If you’re a dog lover who spends time on the internet, you may be familiar with the work of illustrator Lili Chin, even if you don’t know her name. In 2011, she created a poster called “Doggie Language” that went viral almost instantly. The poster depicted the many moods of Boogie, her Boston Terrier, from “Alert” to “I Love You, Don’t Stop!”
That was the beginning of a collaborative career between Lili and Boogie; she’s been drawing him in everything from humorous cartoons to educational materials ever since. Lili worked with the late Dr. Sophia Yin to create several posters on dog behavior. Last year, she and Jill Breitner collaborated on Dog Decoder, an app that provides dog owners with a comprehensive glossary to interpret the body language of their dogs. We’ve written about Lili and Boogie on Dogster, as well.
Recently, the story of Boogie’s modeling career took a different turn when Lili announced that she was filing suit against Kohl’s department store and clothing manufacturer K. Bell for using her sketches of Boogie on T-shirts and socks without permission.
According to Lili, this isn’t the first time that she’s had her work used without permission. On the contrary, it’s happened scores of times, and usually, she’s able to settle it pretty easily.
Kohl’s is different: They’re the first company ever to deny that they were in the wrong. “This is the first time that a company has denied infringement, refused to stop selling copies of my work, and refused to compensate me in any way,” she says. “A lawsuit was my only option, and I am very fortunate I found my current attorneys, who represent artists and work on contingency.”
The internet has been a very mixed blessing for those of us who make our livings — or try to — through creative work. It’s easier than ever before to get your work seen by millions of people; writers, photographers, and artists can build and interact with communities of fans without having to deal with the old-fashioned gatekeepers of agents, gallery owners, and editors that ruled media in the 19th and 20th centuries.
But it’s also a lot harder to get paid for your work. Writers and artists are routinely encouraged to work for “exposure,” instead of the cold, hard cash that will pay our rent, groceries, and medical bills. The Huffington Post, one of the biggest news sites on the internet, is infamous for expecting writers to work for free. Even if you get paid for the work you do, there are a lot of people who think that if it’s on the internet, it’s public property.
Lili summed up the reality of creative work in the internet age to me via email: “With the internet and social media, it is much easier now for lazy and unscrupulous ‘designers’ to swipe images from anywhere. Many people assume that because something is on the internet, that it’s free for the taking and to do with however they please.”
That’s why instead of drawing new pictures of Boogie, a big part of Lili’s job is tracking down unlicensed uses of her work, and then sending out cease and desist letters.
Kohl’s decision to lawyer up and fight back at Lili is more than a little surprising. Even if we’re completely fastidious and note that Kohl’s is only guilty of an “alleged” infraction, when you put the original poster next to a picture of the the T-shirt that Kohl’s has been selling, it’s damning at first glance. Kohl’s lawyers may think that they can build a case that the T-shirt design wasn’t derived from Lili’s work, but it’s hard to imagine how. I for one would be very curious to see how.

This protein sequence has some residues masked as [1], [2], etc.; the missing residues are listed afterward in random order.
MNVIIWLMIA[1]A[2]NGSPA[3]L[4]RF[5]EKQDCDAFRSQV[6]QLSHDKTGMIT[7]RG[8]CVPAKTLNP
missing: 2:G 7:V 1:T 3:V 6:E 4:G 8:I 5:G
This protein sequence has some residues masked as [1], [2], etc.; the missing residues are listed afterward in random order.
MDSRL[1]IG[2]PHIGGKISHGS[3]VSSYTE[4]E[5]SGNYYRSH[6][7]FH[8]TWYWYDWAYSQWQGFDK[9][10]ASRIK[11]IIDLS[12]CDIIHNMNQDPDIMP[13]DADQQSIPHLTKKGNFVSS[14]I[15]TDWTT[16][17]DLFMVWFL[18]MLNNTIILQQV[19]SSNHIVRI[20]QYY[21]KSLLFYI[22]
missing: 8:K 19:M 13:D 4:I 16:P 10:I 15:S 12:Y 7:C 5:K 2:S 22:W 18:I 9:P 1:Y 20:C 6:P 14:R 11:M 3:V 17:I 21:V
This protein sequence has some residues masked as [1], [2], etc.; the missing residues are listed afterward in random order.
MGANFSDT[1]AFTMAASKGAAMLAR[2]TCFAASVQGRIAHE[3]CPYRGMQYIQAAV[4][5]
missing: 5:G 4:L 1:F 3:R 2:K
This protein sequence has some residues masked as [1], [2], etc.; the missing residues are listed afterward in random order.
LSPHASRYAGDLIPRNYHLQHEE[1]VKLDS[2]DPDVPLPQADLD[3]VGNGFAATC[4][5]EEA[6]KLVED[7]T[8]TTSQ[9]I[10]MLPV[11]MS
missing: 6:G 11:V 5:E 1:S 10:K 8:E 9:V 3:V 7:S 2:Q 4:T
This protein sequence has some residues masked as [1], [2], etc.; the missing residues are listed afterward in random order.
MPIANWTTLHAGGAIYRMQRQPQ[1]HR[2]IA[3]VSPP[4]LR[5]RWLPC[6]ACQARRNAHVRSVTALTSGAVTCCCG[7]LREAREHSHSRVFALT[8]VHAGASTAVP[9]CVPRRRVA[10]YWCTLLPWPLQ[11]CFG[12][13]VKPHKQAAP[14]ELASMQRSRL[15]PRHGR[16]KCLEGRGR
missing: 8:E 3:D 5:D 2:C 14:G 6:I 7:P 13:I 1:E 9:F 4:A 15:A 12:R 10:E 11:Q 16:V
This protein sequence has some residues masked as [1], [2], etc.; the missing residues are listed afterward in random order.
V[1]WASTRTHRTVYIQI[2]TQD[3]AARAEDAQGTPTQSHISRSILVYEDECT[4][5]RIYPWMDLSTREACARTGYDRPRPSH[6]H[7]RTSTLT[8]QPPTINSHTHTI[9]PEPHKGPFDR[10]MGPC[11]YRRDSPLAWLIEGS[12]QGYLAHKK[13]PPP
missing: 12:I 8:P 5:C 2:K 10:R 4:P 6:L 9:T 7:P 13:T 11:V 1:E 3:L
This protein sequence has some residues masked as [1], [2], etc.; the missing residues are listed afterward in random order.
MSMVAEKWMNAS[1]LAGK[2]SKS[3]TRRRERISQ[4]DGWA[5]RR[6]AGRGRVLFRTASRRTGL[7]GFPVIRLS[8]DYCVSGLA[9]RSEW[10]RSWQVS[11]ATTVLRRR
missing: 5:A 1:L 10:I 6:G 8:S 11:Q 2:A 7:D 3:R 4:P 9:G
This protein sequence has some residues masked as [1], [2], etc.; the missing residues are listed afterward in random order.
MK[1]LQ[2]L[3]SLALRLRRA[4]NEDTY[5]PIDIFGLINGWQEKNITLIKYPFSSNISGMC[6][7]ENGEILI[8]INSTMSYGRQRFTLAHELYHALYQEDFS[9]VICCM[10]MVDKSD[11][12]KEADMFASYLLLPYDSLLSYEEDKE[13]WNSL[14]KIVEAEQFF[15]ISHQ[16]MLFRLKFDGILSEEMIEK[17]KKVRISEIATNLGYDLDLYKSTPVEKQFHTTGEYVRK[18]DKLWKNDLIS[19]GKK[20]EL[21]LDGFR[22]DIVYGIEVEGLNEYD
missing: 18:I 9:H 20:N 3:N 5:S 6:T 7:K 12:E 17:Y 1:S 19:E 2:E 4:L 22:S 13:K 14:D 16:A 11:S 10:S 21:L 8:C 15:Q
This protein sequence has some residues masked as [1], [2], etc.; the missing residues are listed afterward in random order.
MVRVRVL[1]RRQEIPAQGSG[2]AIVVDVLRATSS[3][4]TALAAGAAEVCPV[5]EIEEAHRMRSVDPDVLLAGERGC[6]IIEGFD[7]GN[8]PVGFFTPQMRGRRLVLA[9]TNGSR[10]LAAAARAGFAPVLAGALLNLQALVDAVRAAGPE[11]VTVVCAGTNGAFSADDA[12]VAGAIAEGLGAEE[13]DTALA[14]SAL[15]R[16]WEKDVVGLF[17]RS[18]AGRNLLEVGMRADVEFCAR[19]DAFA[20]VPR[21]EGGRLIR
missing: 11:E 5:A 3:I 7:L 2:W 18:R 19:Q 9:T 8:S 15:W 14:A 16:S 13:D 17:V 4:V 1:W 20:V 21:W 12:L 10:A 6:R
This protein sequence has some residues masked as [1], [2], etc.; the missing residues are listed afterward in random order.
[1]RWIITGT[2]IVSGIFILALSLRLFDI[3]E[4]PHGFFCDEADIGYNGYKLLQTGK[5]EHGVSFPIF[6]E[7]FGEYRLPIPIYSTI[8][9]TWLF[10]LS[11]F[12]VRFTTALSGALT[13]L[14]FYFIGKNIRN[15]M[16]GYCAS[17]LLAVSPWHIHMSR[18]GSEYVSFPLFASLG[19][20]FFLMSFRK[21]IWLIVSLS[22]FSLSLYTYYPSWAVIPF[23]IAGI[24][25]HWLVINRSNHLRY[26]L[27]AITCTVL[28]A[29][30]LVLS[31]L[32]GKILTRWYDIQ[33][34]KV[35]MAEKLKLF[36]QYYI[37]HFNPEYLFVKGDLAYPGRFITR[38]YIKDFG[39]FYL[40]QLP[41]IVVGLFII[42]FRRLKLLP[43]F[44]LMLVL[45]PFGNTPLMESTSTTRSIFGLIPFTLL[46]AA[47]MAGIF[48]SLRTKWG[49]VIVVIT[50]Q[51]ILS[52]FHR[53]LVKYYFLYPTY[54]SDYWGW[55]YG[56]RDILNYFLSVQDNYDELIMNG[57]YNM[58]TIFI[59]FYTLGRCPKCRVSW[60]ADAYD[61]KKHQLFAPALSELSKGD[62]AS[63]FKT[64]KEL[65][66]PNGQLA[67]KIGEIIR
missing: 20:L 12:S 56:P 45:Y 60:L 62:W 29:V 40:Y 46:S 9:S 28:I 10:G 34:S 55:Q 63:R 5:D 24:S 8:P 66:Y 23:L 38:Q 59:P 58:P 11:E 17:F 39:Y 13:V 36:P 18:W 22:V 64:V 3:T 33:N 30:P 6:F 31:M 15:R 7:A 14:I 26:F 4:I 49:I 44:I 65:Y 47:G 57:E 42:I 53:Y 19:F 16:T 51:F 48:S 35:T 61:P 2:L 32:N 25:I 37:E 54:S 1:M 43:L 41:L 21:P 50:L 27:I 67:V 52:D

But no matter how the case goes, the fact that it’s happened at all should be instructional to all of us. Creative work is work, and the people who do it deserve to get paid for it. Unfortunately, people who wouldn’t think of shoplifting a beer from the local grocery store have little problem with swiping someone’s words or pictures off the internet for their own project. Those who love Lili’s depictions of dogs owe it to her to respect that work and make sure she’s compensated for it.
How do you do that? Well, the most inexpensive and convenient way is simply to respect the Creative Commons License that’s on so much of her work. The specific terms that Lili publishes under are Attribution, Noncommercial, and No Derivatives. That means if using, you have to say that the work belongs to her, you can’t make money off it, and you can only republish it in its original form. If Kohl’s is found to have violated Lili’s copyright, they would have violated all three clauses of that license. If you’ve got some money, she sells shirts and other items on her site; she even does custom portraits. Contrary to the common image of artists freezing in the garret until they die of consumption, most creative people actually love having money for food and rent.
For those who think that Lili’s pictures are adorable and just want to share them around, that’s easy to do, too. Her Flickr page and personal website each make high-resolution images available under the previously mentioned Creative Commons license. As long as you’re not using it for a commercial project, changing it, and are willing to give her credit, you’re free to download it and pass it around as you please. You can also follow Lili and show your support on her Doggie Drawings Facebook page. You can also tell the store how you feel on Kohl’s Facebook page.
The lawsuit may be between Lili Chin and Kohl’s, but it also shows a larger responsibility that we all have to artists on the internet. If we want them to be generous with their art, we have to do our best to make sure that they thrive. That means respecting their right to make a living off their work and being willing to pay for it when appropriate. It is, apparently, a lesson that Kohl’s could stand to learn.